An incredible amount of human and financial resources are directed towards international health programs. For example, total U.S. global health funding was $11 billion in 2019 alone. A large part of these resources goes to bilateral and multilateral organizations, such as the World Health Organiztaion, UNAIDS or the UN Development Program, international NGOs, and other partners active in the health sector. As this huge amount of resources is directed towards these organizations working in similar fields, the work can often overlap, be duplicated, or simply fail to address local priorities. To address this problem the governments of Ghana, Germany and Norway, in April 2018, requested that the World Health Organization (WHO) take the lead in an initiative to improve the coordination of international cooperation in the health sector.

In response to this request, the WHO and eleven multilateral organizations (Gavi, GFF, Global Fund, UNAIDS, UNDP, UNFPA, UNICEF, Unitaid, UN Women, WFP, and the World Bank) developed the Global Action Plan for Healthy Lives and Well-Being (GAP) which puts forth a vision to align work across sectors, accelerate progress in global health across seven cross-cutting measures, and account for their efforts through a common framework for assessing results.  This plan is to be implemented to move the world more expeditiously toward realizing Sustainable Development Goal 3: Ensure healthy lives and promote well-being at all ages (SDG3)

The GAP will be launched at the UN General Assembly in September 2019. It will inform several summits and high-level meetings, including the September 23rd High-Level Meeting on Universal Health Coverage where countries will sign what the WHO calls «the most comprehensive declaration on health in history».

In developing the plan, however, there has been very limited consultation with civil society. Indeed, as can often happen in developing these high-level plans and initiatives, those around the table have been limited to multilateral organizations and their partners–far from the voice of the people whose lives this plan would impact the most. In April 2019, WHO held a day-long public consultation with communities, civil society, and non-state actors, but this was limited to around 85 participants and those who could afford the trip to New York City where the meeting would take place. And later, in June 2019, WHO briefly opened a broad, public consultation through which all stakeholders, including civil society, might give input.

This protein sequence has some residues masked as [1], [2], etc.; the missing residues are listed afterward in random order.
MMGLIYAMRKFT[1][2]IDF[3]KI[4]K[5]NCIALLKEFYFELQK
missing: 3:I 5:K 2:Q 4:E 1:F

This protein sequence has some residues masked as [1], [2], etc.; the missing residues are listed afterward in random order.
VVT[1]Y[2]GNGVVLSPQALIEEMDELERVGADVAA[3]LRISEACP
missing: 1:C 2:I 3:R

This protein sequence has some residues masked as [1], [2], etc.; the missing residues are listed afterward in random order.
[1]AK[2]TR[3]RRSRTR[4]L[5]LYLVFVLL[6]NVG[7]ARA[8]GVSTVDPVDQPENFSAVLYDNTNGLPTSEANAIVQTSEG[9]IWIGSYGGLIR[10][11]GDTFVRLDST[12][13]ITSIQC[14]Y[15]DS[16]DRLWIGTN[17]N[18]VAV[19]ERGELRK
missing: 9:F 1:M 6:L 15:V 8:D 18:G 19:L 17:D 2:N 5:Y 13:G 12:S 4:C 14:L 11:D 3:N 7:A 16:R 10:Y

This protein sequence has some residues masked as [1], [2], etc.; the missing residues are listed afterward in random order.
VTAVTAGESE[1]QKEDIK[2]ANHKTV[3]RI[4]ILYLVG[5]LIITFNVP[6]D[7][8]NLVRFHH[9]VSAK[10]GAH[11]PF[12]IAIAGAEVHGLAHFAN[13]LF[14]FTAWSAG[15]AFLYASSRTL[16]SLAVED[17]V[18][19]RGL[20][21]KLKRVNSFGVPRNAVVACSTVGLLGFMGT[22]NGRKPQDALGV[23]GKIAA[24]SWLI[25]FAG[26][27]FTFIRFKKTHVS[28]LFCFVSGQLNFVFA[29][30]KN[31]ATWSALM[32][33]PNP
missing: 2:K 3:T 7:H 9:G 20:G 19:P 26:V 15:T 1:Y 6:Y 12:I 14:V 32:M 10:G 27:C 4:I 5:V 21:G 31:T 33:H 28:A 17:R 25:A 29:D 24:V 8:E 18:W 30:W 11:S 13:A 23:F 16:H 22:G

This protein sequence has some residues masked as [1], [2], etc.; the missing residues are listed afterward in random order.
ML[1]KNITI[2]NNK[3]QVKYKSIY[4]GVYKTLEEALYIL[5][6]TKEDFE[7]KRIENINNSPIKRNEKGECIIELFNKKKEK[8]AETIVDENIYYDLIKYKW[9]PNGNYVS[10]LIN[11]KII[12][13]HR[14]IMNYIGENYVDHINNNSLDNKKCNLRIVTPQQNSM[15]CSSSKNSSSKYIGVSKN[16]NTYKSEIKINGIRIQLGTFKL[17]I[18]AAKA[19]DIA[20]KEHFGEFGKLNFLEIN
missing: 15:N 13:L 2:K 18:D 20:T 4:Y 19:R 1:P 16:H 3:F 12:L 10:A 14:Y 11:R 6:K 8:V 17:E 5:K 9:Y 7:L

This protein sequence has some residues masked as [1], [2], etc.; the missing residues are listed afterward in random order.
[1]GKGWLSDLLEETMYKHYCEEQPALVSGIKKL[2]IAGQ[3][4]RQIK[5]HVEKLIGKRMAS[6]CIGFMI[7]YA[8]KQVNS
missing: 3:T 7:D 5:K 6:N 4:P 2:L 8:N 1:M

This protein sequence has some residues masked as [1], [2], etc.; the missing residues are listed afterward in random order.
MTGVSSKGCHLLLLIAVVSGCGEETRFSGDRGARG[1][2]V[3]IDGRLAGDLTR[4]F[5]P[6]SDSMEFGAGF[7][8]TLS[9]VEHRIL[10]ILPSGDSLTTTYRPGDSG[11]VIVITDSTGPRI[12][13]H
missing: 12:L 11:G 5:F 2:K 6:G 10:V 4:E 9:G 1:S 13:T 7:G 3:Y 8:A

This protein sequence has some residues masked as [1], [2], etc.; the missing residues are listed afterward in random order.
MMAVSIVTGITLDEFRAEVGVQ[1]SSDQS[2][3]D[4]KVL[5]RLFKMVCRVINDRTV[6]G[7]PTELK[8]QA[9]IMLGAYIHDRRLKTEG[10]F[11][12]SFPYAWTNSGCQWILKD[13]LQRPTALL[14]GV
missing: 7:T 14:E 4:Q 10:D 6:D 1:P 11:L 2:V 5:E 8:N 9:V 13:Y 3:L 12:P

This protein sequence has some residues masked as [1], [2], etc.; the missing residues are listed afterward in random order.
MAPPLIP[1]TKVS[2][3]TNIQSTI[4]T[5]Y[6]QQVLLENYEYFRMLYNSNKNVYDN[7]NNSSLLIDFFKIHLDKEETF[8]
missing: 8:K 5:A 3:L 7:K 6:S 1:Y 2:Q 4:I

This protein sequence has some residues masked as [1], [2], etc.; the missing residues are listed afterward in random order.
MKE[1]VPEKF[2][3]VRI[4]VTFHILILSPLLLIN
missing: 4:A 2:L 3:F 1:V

These inputs were focused on the GAP generally as well as on discussion papers on the seven “accelerators”, which have been identified as cross-cutting areas where collective action has the most potential to speed up progress towards achieving the health-related SDGs. They include:

Accelerator 1. Sustainable financing

Accelerator 2. Frontline health systems/Primary health care

Accelerator 3. Community and civil society engagement

Accelerator 4. Determinants of health

Accelerator 5. R&D, innovation and access

Accelerator 6. Data and digital health

Accelerator 7. Innovative programming in fragile and vulnerable states for disease outbreak response

Civil society organizations, including several partners from PHM’s network, submitted comments to the consultation. While these groups welcomed the vision and spirit of the GAP, several called attention to the process around developing the plan, noting that it did not adequately include input from communities who are working on the ground to tackle issues the plan intends to address. They find this to be a missed opportunity for the GAP to address the needs of the people in a meaningful way that will move all countries toward achieving SDG3.

These groups also highlight the following as shortcomings and areas for improvement across the GAP and the accelerators that may make the plan more inclusive and get us closer to the goal of health for all:


Equity, especially gender equity, should be more explicit throughout the GAP, especially how equity may be operationalized. It should be woven throughout each accelerator in a way that reflects its cross-cutting nature. (Wemos, Women Deliver, UHC2030)

Achieving health equity for all people should be a clear goal of the GAP. However, the determinants of health discussed in connection with Accelerator 4. Determinants of Health, excludes the vulnerabilities and struggles of LGBTQ+ people. Health Alliance International emphasized that the GAP must not perpetuate the exclusion of LGBTQ+ individuals from this dialogue.